The Jays were well below that, with only 0.36 steals per game (58 in all). If Rajai Davis has his way, that stat will soar with him batting leadoff. “Just the threat of stealing is enough for some pitchers to lose their focus,” he says. “And if they lose their focus, chances are the guy behind me is going to get a real good pitch to hit.”
Davis is careful to point out that he’s not just a one-dimensional player. “Speed doesn’t do anything for you if you can’t swing a bat,” he says. “It doesn’t do anything if you can’t catch a ball. And it doesn’t do anything if you’re not a good teammate.” But spend a few minutes talking to him, and the discussion inevitably returns to his feet—and their ability to sneak 90 feet closer to home plate. “You can’t be lazy,” he says. “It is definitely something that takes a determined mind.”
Like all devoted thieves, Davis conducts his own form of reconnaissance once he reaches first base. Which side of the rubber does the pitcher stand on? How far apart are his legs? Does he offer a clue—a twitch of the hip, a blink of the eye—that exposes his pickoff move? “Sometimes the pitcher does something, sometimes the catcher does something, and sometimes you just know he’s going to throw over because that’s what they’ve done in the past,” Davis explains. “It’s like a game of cat and mouse. You throw the bait out there and see who’s biting.”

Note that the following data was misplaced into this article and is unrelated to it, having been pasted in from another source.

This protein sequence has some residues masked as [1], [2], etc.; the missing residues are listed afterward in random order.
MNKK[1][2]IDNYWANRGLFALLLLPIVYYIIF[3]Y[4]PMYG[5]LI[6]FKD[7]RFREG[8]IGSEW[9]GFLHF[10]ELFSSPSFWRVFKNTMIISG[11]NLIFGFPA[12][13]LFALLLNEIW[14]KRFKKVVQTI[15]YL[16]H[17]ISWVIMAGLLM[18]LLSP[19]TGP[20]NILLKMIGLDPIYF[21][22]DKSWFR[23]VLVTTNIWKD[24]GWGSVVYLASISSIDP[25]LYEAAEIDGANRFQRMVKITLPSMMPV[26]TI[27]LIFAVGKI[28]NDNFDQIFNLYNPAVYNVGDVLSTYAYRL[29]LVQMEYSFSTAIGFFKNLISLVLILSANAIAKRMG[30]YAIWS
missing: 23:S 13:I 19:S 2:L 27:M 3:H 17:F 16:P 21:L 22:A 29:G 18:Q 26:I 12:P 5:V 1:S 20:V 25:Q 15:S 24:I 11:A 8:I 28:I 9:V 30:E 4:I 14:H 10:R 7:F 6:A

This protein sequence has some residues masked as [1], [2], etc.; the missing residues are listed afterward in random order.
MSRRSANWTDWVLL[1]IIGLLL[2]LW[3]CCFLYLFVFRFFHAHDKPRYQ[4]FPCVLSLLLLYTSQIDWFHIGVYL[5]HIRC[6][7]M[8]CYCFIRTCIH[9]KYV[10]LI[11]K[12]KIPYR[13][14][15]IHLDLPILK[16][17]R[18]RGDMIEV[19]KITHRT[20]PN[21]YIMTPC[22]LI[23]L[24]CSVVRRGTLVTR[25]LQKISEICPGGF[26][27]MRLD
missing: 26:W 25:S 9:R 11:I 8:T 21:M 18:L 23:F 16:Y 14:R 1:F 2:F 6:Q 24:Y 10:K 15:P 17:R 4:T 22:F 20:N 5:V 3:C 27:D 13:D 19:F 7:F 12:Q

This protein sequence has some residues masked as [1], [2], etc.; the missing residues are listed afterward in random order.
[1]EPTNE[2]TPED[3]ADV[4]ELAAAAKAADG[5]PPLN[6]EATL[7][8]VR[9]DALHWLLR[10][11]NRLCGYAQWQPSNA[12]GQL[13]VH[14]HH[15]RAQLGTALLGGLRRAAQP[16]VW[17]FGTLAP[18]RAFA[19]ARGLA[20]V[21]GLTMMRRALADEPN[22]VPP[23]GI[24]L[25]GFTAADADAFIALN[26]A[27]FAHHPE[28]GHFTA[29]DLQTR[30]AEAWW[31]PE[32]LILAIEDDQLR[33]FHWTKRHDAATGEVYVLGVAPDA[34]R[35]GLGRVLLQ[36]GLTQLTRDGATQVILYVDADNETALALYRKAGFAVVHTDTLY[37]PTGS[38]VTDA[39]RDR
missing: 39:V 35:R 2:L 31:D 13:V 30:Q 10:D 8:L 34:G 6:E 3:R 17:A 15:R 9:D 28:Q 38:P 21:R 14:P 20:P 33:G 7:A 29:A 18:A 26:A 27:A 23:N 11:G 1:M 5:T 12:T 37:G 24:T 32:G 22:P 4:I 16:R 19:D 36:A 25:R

At first, his lead is always the same: 3½ steps. Sometimes, if the pitcher isn’t paying as close attention as he should, Davis will inch a little further toward his target. “I’m always on the balls of my feet,” he says. “I get better push—more explosion—from being on the balls.”